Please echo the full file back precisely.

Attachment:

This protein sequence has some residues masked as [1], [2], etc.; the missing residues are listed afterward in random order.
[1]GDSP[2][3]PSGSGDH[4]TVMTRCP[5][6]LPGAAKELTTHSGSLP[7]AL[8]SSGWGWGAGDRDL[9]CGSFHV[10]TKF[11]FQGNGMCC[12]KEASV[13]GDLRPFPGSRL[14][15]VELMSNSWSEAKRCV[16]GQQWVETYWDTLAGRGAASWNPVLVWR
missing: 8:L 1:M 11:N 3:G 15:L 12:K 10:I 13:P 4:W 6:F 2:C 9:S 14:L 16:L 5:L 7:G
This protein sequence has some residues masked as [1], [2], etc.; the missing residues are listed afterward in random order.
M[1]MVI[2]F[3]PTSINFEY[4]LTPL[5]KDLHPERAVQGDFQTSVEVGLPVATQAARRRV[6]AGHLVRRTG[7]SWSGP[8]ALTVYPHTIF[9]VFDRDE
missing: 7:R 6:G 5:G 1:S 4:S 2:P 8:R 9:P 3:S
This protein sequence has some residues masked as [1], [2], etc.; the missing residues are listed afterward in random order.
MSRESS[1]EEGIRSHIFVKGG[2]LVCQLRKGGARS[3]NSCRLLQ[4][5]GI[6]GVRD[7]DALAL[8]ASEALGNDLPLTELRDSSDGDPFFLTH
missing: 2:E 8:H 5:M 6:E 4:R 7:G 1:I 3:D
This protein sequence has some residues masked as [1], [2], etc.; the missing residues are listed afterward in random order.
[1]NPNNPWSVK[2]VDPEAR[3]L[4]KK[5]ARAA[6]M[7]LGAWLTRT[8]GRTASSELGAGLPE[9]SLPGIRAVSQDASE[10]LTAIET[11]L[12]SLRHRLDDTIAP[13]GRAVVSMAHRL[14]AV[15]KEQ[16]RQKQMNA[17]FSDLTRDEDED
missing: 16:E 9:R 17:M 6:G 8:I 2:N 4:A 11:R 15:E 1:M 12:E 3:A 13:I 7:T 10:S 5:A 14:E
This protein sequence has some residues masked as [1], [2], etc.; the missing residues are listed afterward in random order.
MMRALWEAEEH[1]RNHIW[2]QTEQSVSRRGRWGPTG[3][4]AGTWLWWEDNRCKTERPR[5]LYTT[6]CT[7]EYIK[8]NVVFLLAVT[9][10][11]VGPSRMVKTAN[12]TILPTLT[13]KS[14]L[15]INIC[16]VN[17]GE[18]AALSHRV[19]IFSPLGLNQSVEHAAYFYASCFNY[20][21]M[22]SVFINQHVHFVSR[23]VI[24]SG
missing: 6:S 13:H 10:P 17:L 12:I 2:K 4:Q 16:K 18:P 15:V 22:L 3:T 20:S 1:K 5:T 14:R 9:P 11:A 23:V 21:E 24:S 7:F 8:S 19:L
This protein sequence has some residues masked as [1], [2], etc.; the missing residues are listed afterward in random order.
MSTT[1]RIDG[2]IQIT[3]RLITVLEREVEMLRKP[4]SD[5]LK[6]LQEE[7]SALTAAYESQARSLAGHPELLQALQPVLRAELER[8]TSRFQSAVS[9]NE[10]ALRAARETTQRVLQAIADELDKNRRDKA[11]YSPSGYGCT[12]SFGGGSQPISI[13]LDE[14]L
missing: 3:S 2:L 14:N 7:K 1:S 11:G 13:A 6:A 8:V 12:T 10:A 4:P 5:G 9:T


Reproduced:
This protein sequence has some residues masked as [1], [2], etc.; the missing residues are listed afterward in random order.
[1]GDSP[2][3]PSGSGDH[4]TVMTRCP[5][6]LPGAAKELTTHSGSLP[7]AL[8]SSGWGWGAGDRDL[9]CGSFHV[10]TKF[11]FQGNGMCC[12]KEASV[13]GDLRPFPGSRL[14][15]VELMSNSWSEAKRCV[16]GQQWVETYWDTLAGRGAASWNPVLVWR
missing: 8:L 1:M 11:N 3:G 15:L 12:K 10:I 13:P 4:W 6:F 2:C 9:S 14:L 16:L 5:L 7:G
This protein sequence has some residues masked as [1], [2], etc.; the missing residues are listed afterward in random order.
M[1]MVI[2]F[3]PTSINFEY[4]LTPL[5]KDLHPERAVQGDFQTSVEVGLPVATQAARRRV[6]AGHLVRRTG[7]SWSGP[8]ALTVYPHTIF[9]VFDRDE
missing: 7:R 6:G 5:G 1:S 4:S 2:P 8:R 9:P 3:S
This protein sequence has some residues masked as [1], [2], etc.; the missing residues are listed afterward in random order.
MSRESS[1]EEGIRSHIFVKGG[2]LVCQLRKGGARS[3]NSCRLLQ[4][5]GI[6]GVRD[7]DALAL[8]ASEALGNDLPLTELRDSSDGDPFFLTH
missing: 2:E 8:H 5:M 6:E 4:R 7:G 1:I 3:D
This protein sequence has some residues masked as [1], [2], etc.; the missing residues are listed afterward in random order.
[1]NPNNPWSVK[2]VDPEAR[3]L[4]KK[5]ARAA[6]M[7]LGAWLTRT[8]GRTASSELGAGLPE[9]SLPGIRAVSQDASE[10]LTAIET[11]L[12]SLRHRLDDTIAP[13]GRAVVSMAHRL[14]AV[15]KEQ[16]RQKQMNA[17]FSDLTRDEDED
missing: 16:E 9:R 17:M 6:G 8:I 2:N 4:A 11:R 15:E 1:M 12:E 3:A 13:I 7:T 10:S 5:A 14:E
This protein sequence has some residues masked as [1], [2], etc.; the missing residues are listed afterward in random order.
MMRALWEAEEH[1]RNHIW[2]QTEQSVSRRGRWGPTG[3][4]AGTWLWWEDNRCKTERPR[5]LYTT[6]CT[7]EYIK[8]NVVFLLAVT[9][10][11]VGPSRMVKTAN[12]TILPTLT[13]KS[14]L[15]INIC[16]VN[17]GE[18]AALSHRV[19]IFSPLGLNQSVEHAAYFYASCFNY[20][21]M[22]SVFINQHVHFVSR[23]VI[24]SG
missing: 6:S 13:H 10:P 17:L 12:I 2:K 4:Q 16:K 18:P 15:V 22:L 3:T 20:S 1:K 5:T 14:R 9:P 11:A 23:V 21:E 24:S 7:F 8:S 19:L
This protein sequence has some residues masked as [1], [2], etc.; the missing residues are listed afterward in random order.
MSTT[1]RIDG[2]IQIT[3]RLITVLEREVEMLRKP[4]SD[5]LK[6]LQEE[7]SALTAAYESQARSLAGHPELLQALQPVLRAELER[8]TSRFQSAVS[9]NE[10]ALRAARETTQRVLQAIADELDKNRRDKA[11]YSPSGYGCT[12]SFGGGSQPISI[13]LDE[14]L
missing: 3:S 2:L 14:N 7:K 1:S 11:G 13:A 6:A 8:V 12:T 10:A 4:P 5:G 9:T